Has there been a recently published book that has caused as much of a stir as Go Set a Watchman, Harper Lee’s only publication other than the much loved classic, To Kill a Mockingbird? Her “sequel” of sorts has been out for a short while by now, but I waited to write this post until after I finished rereading To Kill a Mockingbird.
I hadn’t read this much-beloved book since freshman year of high school. So, while I remember really liking it, I didn’t recall much else. Well let me tell you, it was even better the second time around! The prose, the characters, everything–phenomenal. That’ll suffice as my review of the book as I’m sure many other people have read it. While I had my reservations about reading GSAW before picking this up again, coming to the last page cemented my conviction to never read that book.
Before I get into the reasons, let me give you the warning that there are some slight spoilers. If you’ve been paying attention to some of the controversy surrounding the book, it likely won’t be anything you haven’t heard.
GSAW was the first “book” she submitted to her editors. What came out of the back and forth process between them and the author resulted it what ended up being published, TKAM. It wasn’t a whole “first I’ll put out the ‘prequel’ and then I’ll bring the story thirty years into the future” kind of thing. In this regard, I see GSAW as a sloppy first draft and TKAM as the polished, perfected final. So why publish it fifty years later? Money-hungry family and lawyers. I don’t think Harper Lee will be around for much longer, so who will see the profits this book brings? You guessed it. I also don’t see why Lee would want to publish a “sloppy first draft” when it was clear the final story she was satisfied with was the book that actually reached the hands of readers many years ago. It’s all just way too fishy to me, and I don’t want to support what sounds like the extortion of a beloved author in her last years.
And along with that whole “sloppy first draft” deal…there’s the issue of Atticus Finch (here comes the spoiler-y part). The Atticus in GSAW is not the one in TKAM. I know that characters can grow and change, but you cannot tell me that a man that set his reputation and safety on the line to defend a black man grew up to be a racist that attends KKK meetings. Nope. Can’t believe it. Atticus was a hero in TKAM. I refuse to read a book that tarnishes that image and ruins my “memories” of him. He has become an icon, a symbol of what it means to stand up for what’s right, even when it’s hard, and Atticus should stay that way.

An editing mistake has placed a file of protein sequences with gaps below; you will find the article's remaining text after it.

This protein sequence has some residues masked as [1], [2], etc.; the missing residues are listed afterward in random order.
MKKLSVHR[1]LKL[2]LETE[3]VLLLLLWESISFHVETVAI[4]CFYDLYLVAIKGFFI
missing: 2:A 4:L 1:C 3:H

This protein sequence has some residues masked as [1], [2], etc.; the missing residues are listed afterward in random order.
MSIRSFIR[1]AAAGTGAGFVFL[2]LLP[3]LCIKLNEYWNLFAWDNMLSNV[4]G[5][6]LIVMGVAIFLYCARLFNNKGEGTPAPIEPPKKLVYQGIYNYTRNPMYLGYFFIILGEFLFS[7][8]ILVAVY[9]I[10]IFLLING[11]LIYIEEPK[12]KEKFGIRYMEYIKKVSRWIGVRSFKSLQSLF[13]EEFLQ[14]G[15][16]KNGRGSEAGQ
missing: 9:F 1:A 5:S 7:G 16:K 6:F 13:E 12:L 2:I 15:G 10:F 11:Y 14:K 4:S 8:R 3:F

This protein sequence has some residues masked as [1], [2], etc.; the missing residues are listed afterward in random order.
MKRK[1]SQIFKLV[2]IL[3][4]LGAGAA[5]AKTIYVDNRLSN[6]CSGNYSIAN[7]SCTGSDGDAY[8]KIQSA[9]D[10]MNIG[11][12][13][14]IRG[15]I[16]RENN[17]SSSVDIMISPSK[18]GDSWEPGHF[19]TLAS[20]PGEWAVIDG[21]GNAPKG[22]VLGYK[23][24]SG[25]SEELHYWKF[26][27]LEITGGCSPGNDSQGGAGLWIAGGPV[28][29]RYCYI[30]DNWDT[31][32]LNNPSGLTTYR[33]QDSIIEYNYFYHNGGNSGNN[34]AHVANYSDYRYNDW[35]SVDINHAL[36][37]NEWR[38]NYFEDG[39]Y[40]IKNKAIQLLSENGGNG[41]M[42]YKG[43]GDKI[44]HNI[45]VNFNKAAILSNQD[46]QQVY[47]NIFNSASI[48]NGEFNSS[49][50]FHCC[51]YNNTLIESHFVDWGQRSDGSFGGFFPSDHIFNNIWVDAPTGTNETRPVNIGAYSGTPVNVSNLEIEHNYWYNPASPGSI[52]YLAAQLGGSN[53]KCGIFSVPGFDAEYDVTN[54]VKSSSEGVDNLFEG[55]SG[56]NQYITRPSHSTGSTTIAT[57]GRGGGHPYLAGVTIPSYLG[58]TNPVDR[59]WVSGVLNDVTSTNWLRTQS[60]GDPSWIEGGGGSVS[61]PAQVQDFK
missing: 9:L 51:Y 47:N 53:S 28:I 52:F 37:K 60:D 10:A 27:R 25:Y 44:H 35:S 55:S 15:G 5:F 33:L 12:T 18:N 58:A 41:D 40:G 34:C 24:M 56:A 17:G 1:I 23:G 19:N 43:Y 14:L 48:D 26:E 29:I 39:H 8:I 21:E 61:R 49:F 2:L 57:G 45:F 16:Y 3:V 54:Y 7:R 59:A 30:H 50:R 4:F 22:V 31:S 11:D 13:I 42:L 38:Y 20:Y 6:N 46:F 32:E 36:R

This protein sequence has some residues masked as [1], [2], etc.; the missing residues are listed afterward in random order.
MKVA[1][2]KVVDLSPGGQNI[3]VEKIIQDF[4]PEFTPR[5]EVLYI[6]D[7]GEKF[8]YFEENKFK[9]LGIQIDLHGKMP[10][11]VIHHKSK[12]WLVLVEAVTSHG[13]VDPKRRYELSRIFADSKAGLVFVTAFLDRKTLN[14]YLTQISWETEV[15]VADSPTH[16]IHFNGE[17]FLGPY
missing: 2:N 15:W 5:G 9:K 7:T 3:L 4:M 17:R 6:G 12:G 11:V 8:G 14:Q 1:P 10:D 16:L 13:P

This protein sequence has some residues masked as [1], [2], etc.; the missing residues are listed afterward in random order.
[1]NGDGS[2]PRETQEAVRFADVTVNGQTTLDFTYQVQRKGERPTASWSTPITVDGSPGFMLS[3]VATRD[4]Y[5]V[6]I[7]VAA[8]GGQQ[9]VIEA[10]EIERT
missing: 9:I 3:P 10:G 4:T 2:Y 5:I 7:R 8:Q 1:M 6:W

I even read TKAM with a more critical eye this time around, looking for signs that he was really just suffering from a “white savior” complex, but saw nothing of the sort. Instead, I found this:
“Scout,” said Atticus, “nigger-lover is just one of those terms that don’t mean anything–like snot-nose. It’s hard to explain–ignorant, trashy people use it when they think somebody’s favoring Negroes over and above themselves. It’s slipped into usage with some people like ourselves, when they want a common, ugly term to label somebody.”
“You aren’t really a nigger-lover, then, are you?”
“I certainly am. I do my best to love everybody…”
I don’t know, maybe I’m wrong, but that doesn’t jive with the bitter, racist Atticus found in GSAW. And if there were no signs of that in TKAM, then I don’t think that’s the Atticus Lee wanted to portray. I think her idea of who Atticus was changed in the polishing of her masterpiece. And I think he should stay that way.
Maybe you’ve read GSAW, and maybe you disagree with all this. Maybe you’re like me, and want things in Maycomb to stay as they were. Either way, I’d love to hear your thoughts!